What makes a corporation more successful than others? If it was mere revenue or other monetary gains that would be one measurement that is certainly more tangible, but today’s consumers are more cynical. There has been too many reasons to mistrust companies and simply making lots of money is important, but rarely is a focus on profit the best way to attract brand loyalty from the public.
According to a recent press release of the Reputation Institute, “After several years of turmoil tied to the global financial crisis, corporate reputations have begun to stabilize as companies rebuild trust and respect with consumers,” said Jamie Bedard, CEO of Reputation Institute. “Continuing a trend, the companies with the strongest reputations are focused on more than just the products or services they sell, with corporate social responsibility – citizenship, governance and workplace…”
In 2015, the list had some interesting choices. According to the research of the Reputation Institute, the top 10 include the following:
- The Walt Disney Company
In 2015, Reputation Institute conducted more than 61,000 interviews to measure the perception of companies. Factors such as innovation, leadership, governance, citizenship, workplace, performance, and products/services were used to measure the companies.
Furthermore, emotional connection to the company also plays a big role. LEGO and Disney may well have a lasting effect as adults fondly remember their childhood toys or movies while today’s children discover what these companies have to offer. Apple, Sony and Intel may not be “warm and fuzzy” but innovation and its continued dedication to upgrading its products surely has helped their reputations.
The Research Institute noted that of late many corporations have made some terrible mistakes (Volkswagen, etc.). But the Reputation Institute found that buyers can be very forgiving: “The majority of consumers will give reputable companies the benefit of the doubt in a crisis, compared to only 20 percent for companies with a poor reputation.”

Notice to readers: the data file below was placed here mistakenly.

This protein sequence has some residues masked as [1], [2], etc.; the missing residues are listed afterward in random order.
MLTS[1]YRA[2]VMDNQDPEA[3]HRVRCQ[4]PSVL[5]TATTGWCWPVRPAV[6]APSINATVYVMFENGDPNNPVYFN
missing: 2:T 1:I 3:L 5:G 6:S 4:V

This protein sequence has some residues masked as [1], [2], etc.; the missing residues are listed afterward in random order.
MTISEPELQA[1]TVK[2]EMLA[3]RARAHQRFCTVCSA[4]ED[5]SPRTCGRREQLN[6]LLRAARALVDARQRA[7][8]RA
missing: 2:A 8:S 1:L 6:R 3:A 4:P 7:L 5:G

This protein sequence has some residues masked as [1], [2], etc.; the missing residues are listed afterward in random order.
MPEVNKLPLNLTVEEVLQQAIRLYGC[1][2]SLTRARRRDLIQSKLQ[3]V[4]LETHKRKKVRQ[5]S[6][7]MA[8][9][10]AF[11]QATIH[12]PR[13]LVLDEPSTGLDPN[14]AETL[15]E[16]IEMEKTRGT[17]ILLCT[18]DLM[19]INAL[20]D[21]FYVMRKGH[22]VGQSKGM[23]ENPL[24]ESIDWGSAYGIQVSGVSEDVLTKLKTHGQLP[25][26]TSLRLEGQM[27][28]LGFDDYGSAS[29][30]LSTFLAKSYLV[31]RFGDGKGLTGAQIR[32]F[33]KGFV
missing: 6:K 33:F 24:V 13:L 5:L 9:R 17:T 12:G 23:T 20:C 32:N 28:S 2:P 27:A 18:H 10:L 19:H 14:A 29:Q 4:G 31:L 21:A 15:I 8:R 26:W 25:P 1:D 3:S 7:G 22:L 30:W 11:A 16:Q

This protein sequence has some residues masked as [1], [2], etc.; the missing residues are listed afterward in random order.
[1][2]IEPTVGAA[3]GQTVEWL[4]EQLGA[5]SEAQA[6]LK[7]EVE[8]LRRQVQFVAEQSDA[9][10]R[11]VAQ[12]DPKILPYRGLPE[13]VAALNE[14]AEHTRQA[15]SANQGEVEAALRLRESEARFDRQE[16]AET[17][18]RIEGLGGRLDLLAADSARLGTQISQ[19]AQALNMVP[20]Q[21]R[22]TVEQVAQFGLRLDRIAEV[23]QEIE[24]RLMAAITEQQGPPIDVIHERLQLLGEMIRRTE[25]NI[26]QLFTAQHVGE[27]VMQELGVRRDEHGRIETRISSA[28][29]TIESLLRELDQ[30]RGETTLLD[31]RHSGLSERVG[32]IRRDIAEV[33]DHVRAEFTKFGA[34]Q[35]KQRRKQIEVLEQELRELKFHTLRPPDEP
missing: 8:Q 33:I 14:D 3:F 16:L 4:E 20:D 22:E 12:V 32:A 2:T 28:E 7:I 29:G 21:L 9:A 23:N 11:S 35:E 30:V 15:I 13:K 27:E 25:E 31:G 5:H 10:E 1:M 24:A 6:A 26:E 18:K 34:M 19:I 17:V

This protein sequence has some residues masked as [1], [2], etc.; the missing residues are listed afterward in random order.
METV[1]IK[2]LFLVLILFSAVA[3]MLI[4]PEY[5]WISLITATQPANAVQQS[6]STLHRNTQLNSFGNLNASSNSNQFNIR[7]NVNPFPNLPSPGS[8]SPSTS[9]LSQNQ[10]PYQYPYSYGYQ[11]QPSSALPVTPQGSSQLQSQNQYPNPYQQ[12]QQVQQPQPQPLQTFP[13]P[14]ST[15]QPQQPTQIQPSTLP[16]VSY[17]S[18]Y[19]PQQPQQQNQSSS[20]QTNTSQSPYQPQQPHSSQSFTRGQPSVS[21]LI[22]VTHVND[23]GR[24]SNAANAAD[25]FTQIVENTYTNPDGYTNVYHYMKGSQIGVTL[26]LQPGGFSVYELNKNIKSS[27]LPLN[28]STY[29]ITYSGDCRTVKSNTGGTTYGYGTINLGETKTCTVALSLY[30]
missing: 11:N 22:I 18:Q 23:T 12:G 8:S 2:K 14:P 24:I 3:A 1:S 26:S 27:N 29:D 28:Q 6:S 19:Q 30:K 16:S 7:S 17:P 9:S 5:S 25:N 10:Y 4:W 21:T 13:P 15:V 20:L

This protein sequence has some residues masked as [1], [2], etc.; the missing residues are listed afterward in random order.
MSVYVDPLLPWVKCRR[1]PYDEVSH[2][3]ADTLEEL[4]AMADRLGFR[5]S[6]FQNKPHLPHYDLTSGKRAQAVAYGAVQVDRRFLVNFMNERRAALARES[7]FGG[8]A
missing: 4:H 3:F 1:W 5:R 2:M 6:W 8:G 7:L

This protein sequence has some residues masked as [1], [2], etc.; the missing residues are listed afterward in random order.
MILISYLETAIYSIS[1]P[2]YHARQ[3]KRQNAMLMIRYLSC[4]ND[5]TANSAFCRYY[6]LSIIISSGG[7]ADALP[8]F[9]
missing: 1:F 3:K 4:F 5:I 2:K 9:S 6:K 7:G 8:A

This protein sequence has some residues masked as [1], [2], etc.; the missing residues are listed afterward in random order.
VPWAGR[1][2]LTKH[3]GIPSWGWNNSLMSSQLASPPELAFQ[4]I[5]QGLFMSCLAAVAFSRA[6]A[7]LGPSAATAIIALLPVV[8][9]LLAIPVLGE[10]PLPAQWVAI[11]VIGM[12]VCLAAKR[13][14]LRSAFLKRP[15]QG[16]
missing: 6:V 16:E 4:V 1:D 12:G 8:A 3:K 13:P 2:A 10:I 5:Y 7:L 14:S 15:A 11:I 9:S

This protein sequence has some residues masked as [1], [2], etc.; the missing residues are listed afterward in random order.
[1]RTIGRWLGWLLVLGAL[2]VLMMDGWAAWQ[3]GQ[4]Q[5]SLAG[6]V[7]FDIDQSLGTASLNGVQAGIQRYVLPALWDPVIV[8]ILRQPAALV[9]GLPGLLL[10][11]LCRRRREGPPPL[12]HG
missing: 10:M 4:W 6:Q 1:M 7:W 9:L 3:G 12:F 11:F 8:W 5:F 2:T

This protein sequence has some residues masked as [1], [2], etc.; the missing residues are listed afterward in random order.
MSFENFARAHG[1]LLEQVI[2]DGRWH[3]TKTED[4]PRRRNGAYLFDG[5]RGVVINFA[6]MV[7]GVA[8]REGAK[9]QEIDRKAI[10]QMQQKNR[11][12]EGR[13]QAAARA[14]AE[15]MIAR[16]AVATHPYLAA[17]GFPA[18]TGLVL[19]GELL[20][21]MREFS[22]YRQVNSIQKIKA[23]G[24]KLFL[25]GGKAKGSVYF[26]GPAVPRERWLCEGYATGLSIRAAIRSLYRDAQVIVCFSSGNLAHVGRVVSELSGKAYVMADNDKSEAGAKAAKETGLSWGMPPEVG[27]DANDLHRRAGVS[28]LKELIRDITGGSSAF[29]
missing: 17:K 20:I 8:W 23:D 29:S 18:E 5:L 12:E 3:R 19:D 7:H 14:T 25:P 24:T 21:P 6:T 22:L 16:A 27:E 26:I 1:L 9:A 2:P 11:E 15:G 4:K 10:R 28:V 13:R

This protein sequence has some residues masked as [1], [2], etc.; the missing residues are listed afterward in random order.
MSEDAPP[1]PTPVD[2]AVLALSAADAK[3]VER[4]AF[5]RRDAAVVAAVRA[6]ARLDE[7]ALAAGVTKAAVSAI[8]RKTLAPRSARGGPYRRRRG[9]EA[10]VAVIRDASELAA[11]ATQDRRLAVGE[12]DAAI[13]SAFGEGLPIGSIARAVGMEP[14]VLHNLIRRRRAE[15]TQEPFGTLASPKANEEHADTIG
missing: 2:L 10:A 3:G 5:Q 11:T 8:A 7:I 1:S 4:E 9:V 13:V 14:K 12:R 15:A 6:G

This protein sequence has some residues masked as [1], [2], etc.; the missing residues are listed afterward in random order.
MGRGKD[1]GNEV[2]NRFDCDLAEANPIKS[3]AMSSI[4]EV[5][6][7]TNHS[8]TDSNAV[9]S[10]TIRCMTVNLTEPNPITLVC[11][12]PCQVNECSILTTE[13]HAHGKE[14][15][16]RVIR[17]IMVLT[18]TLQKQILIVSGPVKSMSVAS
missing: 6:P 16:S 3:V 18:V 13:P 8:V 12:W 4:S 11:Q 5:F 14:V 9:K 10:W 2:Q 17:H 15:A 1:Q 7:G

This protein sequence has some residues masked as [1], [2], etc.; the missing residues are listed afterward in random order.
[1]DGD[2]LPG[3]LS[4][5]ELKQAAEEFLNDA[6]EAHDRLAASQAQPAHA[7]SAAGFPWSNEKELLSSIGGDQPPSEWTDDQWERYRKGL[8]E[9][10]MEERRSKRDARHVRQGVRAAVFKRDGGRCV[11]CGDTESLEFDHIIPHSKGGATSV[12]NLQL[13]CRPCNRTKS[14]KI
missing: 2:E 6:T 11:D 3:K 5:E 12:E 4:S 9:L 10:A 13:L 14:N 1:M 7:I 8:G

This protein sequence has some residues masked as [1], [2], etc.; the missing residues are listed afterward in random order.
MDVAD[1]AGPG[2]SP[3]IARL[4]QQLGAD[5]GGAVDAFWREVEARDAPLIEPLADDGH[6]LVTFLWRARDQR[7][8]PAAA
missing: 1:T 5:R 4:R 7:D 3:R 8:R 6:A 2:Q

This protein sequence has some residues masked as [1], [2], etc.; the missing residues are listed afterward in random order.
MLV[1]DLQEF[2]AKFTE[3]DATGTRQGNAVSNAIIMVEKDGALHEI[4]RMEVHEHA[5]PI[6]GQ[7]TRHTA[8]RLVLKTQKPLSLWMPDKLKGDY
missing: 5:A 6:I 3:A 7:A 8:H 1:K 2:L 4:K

While revenues and stocks are one way to measure the success of the company – they are not the only factor. Reputation management for business is gaining importance in our increasingly interconnected online world and a dedication to the environment, social causes and innovation is not to be taken lightly. BMW, number one on the survey, says “The BMW Group delivered more than two million vehicles to customers in 2014, the company’s fourth record year in a row. Due to the success of the BMW i vehicles, production continues to ramp up. The BMW Group is the first automotive company to manufacture using significant quantities of carbon fiber.”
Another important aspect of putting companies high on the reputation list is corporate responsibility and governance. In other words – does a successful company give back? According to LEGO representatives, “…we have always had a huge focus on operating in a responsible manner in order to positively impact the world we live in.
Good corporate culture has also played into a company’s reputation. Is the happiness and well- being of its employees. Does the company have a good corporate culture?
Apple says, “We care deeply about every worker in Apple’s global supply chain. To improve their lives, we continue to proactively tackle issues that are part of the broader challenges facing our world today —human rights and equality, environmental protection, and education. We have long championed these causes, and 2014 was a year of tremendous progress.”
Companies that have seen their identities rise and fall in the public forum are the following brands as Coca Cola, Toyota and others: The Reputation Institute says, “The largest 5 year net reputation losses from 2011-2015 were posted by DuPont and The Coca-Cola Company, followed closely by Xerox, Panasonic, and Hewlett-Packard. Honda and Goodyear also lost ground by over 4 points.”
Why and how can a company change a bad reputation? Often times companies that focuses more on innovation and corporate responsibility can rally back. “NIKE, Inc.’s Board of Directors established a Corporate Responsibility and Sustainability Committee in 2001… In 2013, the Committee updated its charter to review strategy and performance, and to formally include sustainability and innovation,” noted the Reputation Institute.